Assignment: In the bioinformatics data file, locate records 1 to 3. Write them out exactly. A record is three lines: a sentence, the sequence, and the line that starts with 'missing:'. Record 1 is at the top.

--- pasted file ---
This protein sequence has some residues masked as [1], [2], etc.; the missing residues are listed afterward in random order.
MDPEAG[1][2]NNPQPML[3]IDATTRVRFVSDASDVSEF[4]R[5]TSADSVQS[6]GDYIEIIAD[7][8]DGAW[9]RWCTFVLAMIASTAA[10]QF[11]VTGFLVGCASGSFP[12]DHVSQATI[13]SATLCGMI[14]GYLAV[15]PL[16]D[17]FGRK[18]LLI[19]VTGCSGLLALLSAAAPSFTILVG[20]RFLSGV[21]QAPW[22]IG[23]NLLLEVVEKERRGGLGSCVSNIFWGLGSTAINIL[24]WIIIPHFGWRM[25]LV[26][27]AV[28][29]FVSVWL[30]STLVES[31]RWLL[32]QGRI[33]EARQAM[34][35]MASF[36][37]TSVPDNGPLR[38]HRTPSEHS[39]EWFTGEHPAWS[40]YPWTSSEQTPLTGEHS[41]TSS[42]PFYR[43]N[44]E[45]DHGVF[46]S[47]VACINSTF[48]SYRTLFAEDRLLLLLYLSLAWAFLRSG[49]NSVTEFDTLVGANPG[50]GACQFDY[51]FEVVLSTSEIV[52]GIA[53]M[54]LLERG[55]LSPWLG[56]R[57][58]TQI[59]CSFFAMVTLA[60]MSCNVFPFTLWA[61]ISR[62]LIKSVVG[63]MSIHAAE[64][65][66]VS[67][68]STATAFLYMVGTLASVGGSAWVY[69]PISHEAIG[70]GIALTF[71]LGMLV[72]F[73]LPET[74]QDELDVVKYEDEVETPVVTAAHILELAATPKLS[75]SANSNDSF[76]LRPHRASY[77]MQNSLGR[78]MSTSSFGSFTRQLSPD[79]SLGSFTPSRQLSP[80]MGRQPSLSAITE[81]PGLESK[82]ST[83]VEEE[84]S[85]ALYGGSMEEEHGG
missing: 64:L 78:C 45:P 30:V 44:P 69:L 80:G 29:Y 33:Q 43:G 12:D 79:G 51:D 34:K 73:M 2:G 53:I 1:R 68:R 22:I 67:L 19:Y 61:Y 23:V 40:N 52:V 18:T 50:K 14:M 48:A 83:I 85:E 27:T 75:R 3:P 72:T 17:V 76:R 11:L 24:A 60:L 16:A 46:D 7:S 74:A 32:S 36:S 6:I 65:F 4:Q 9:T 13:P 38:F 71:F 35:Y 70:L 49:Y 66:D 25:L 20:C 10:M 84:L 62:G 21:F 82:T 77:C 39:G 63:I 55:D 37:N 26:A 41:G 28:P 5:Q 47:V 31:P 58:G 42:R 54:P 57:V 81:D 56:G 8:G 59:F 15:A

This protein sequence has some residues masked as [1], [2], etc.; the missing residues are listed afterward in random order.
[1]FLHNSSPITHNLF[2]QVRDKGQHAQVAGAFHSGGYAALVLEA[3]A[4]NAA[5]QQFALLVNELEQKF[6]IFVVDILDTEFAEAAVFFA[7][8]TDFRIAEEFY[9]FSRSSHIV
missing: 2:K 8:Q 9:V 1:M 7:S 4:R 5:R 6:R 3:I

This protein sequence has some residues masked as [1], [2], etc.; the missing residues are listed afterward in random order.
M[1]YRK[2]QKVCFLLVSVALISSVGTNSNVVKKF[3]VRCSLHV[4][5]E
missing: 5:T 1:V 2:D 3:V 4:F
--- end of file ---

This protein sequence has some residues masked as [1], [2], etc.; the missing residues are listed afterward in random order.
MDPEAG[1][2]NNPQPML[3]IDATTRVRFVSDASDVSEF[4]R[5]TSADSVQS[6]GDYIEIIAD[7][8]DGAW[9]RWCTFVLAMIASTAA[10]QF[11]VTGFLVGCASGSFP[12]DHVSQATI[13]SATLCGMI[14]GYLAV[15]PL[16]D[17]FGRK[18]LLI[19]VTGCSGLLALLSAAAPSFTILVG[20]RFLSGV[21]QAPW[22]IG[23]NLLLEVVEKERRGGLGSCVSNIFWGLGSTAINIL[24]WIIIPHFGWRM[25]LV[26][27]AV[28][29]FVSVWL[30]STLVES[31]RWLL[32]QGRI[33]EARQAM[34][35]MASF[36][37]TSVPDNGPLR[38]HRTPSEHS[39]EWFTGEHPAWS[40]YPWTSSEQTPLTGEHS[41]TSS[42]PFYR[43]N[44]E[45]DHGVF[46]S[47]VACINSTF[48]SYRTLFAEDRLLLLLYLSLAWAFLRSG[49]NSVTEFDTLVGANPG[50]GACQFDY[51]FEVVLSTSEIV[52]GIA[53]M[54]LLERG[55]LSPWLG[56]R[57][58]TQI[59]CSFFAMVTLA[60]MSCNVFPFTLWA[61]ISR[62]LIKSVVG[63]MSIHAAE[64][65][66]VS[67][68]STATAFLYMVGTLASVGGSAWVY[69]PISHEAIG[70]GIALTF[71]LGMLV[72]F[73]LPET[74]QDELDVVKYEDEVETPVVTAAHILELAATPKLS[75]SANSNDSF[76]LRPHRASY[77]MQNSLGR[78]MSTSSFGSFTRQLSPD[79]SLGSFTPSRQLSP[80]MGRQPSLSAITE[81]PGLESK[82]ST[83]VEEE[84]S[85]ALYGGSMEEEHGG
missing: 64:L 78:C 45:P 30:V 44:P 69:L 80:G 29:Y 33:Q 43:G 12:D 79:G 51:D 34:K 73:M 2:G 53:I 1:R 68:R 22:I 67:L 19:Y 61:Y 23:V 40:N 52:V 18:T 50:K 14:M 48:A 83:I 85:E 27:T 75:R 3:P 72:T 17:V 76:R 11:L 24:A 60:L 16:A 46:D 7:S 74:A 32:S 36:S 6:I 65:F 4:Q 9:T 13:P 38:F 71:F 35:Y 70:L 49:Y 66:D 25:L 20:C 10:M 84:L 62:G 21:F 82:T 77:C 39:G 63:I 55:D 37:N 26:A 41:G 28:P 5:Q 47:V 31:P 58:G 42:R 54:P 57:V 81:D 56:G 8:G 59:F 15:A

This protein sequence has some residues masked as [1], [2], etc.; the missing residues are listed afterward in random order.
[1]FLHNSSPITHNLF[2]QVRDKGQHAQVAGAFHSGGYAALVLEA[3]A[4]NAA[5]QQFALLVNELEQKF[6]IFVVDILDTEFAEAAVFFA[7][8]TDFRIAEEFY[9]FSRSSHIV
missing: 2:K 8:Q 9:V 1:M 7:S 4:R 5:R 6:R 3:I

This protein sequence has some residues masked as [1], [2], etc.; the missing residues are listed afterward in random order.
M[1]YRK[2]QKVCFLLVSVALISSVGTNSNVVKKF[3]VRCSLHV[4][5]E
missing: 5:T 1:V 2:D 3:V 4:F